It's really easy to find negativity but one thing the writing community has taught me is that, if you look for it, it's easy to find support, too.

And that's definitely something we all can use right now.

Tuesday, April 2, 2024


 When I retired, I got into the habit of creating monthly goals. It was something I really enjoyed doing, and it kept me motivated and on-track. Not perfectly, of course, but taking the time to plan and decide where I want to focus my energy plants seeds that quite often take root over the course of the month. 

Now, ten years into my encore career, I'm still doing my monthly goal sessions. In fact, I look forward to them. At the end of last year, I went to quite a lot of trouble to find a "just right" notebook to use. I ended up with an undated calendar from Target -- one with a pretty cover, lots of room inside, and a layout that works with the way I think -- and that only adds to the pleasure I get from this simple process. 

As close as possible to the first of the month, I review my progress on the previous month's goals. Then, I set personal goals, writing goals, health goals, and work goals, trying to stay realistic and not go overboard in any area (or all of them). Today was one of those days when I had to stop myself, recognizing that if I kept going, I'd be more frustrated by what I'd left undone than pleased with what I'd accomplished.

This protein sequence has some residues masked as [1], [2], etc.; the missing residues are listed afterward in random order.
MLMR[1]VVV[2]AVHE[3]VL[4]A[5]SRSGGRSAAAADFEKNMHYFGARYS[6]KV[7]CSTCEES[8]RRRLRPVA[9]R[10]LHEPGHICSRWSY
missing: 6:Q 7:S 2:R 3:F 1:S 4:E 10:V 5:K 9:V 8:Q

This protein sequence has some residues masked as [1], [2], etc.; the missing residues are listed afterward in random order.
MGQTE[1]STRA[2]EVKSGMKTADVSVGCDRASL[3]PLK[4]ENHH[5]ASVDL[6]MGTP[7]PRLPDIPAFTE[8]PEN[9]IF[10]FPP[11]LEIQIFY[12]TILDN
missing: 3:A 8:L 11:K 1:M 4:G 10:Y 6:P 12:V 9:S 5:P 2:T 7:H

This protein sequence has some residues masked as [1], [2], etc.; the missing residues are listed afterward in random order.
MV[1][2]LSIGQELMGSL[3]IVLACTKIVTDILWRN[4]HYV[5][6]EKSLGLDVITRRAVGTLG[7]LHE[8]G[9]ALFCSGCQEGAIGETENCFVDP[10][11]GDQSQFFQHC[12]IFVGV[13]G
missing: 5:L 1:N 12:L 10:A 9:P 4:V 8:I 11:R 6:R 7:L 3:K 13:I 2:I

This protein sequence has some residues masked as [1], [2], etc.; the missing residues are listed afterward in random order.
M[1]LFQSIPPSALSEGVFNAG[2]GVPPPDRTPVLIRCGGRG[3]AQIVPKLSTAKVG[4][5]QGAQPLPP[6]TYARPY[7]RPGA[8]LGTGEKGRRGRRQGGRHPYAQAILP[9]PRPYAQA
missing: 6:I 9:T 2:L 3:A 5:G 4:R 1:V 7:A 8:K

No one else sees my goals book, nor does anyone know what's in it unless I choose to share, which I sometimes do. I've told a lot of people that my writing goal is to buckle down and revise my latest novel ASAP so I can submit to 24 agents and/or editors in 2024. Though I'm not-so-secretly hoping someone wants it before I hit that goal, telling everyone that I plan to do this keeps me honest.

Which is why I'm telling you right now.

What goals do you have for yourself? And which ones are you willing to go public with? Whether you keep them to yourself or share them with the world, I wish you the best of luck.